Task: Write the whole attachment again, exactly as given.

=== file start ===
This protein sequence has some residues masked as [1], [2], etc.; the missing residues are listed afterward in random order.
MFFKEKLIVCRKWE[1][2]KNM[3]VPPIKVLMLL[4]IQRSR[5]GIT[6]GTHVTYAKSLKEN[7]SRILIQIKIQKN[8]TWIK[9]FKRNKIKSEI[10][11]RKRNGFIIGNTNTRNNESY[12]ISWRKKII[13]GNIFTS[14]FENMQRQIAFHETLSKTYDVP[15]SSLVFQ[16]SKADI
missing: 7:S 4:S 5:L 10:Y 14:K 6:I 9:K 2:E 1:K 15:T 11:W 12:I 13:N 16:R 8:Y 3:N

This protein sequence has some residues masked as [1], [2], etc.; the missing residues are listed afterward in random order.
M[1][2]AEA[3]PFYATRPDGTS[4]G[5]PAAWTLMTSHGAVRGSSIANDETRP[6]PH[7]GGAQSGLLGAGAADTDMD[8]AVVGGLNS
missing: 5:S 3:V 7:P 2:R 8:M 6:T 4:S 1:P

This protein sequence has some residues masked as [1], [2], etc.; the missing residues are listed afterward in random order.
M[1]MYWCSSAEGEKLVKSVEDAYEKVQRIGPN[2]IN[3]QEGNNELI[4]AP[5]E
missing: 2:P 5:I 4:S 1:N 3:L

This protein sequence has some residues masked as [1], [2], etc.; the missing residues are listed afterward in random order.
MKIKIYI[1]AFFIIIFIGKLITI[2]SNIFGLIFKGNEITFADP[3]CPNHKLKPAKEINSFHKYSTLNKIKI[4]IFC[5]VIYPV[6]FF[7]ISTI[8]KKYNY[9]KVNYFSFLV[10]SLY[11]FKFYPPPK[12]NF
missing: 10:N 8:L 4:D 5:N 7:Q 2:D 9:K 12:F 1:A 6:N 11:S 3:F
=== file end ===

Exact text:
This protein sequence has some residues masked as [1], [2], etc.; the missing residues are listed afterward in random order.
MFFKEKLIVCRKWE[1][2]KNM[3]VPPIKVLMLL[4]IQRSR[5]GIT[6]GTHVTYAKSLKEN[7]SRILIQIKIQKN[8]TWIK[9]FKRNKIKSEI[10][11]RKRNGFIIGNTNTRNNESY[12]ISWRKKII[13]GNIFTS[14]FENMQRQIAFHETLSKTYDVP[15]SSLVFQ[16]SKADI
missing: 7:S 4:S 5:L 10:Y 14:K 6:I 9:K 2:E 1:K 15:T 11:W 12:I 13:N 16:R 8:Y 3:N

This protein sequence has some residues masked as [1], [2], etc.; the missing residues are listed afterward in random order.
M[1][2]AEA[3]PFYATRPDGTS[4]G[5]PAAWTLMTSHGAVRGSSIANDETRP[6]PH[7]GGAQSGLLGAGAADTDMD[8]AVVGGLNS
missing: 5:S 3:V 7:P 2:R 8:M 6:T 4:S 1:P

This protein sequence has some residues masked as [1], [2], etc.; the missing residues are listed afterward in random order.
M[1]MYWCSSAEGEKLVKSVEDAYEKVQRIGPN[2]IN[3]QEGNNELI[4]AP[5]E
missing: 2:P 5:I 4:S 1:N 3:L

This protein sequence has some residues masked as [1], [2], etc.; the missing residues are listed afterward in random order.
MKIKIYI[1]AFFIIIFIGKLITI[2]SNIFGLIFKGNEITFADP[3]CPNHKLKPAKEINSFHKYSTLNKIKI[4]IFC[5]VIYPV[6]FF[7]ISTI[8]KKYNY[9]KVNYFSFLV[10]SLY[11]FKFYPPPK[12]NF
missing: 10:N 8:L 4:D 5:N 7:Q 2:D 9:K 12:F 1:A 6:N 11:S 3:F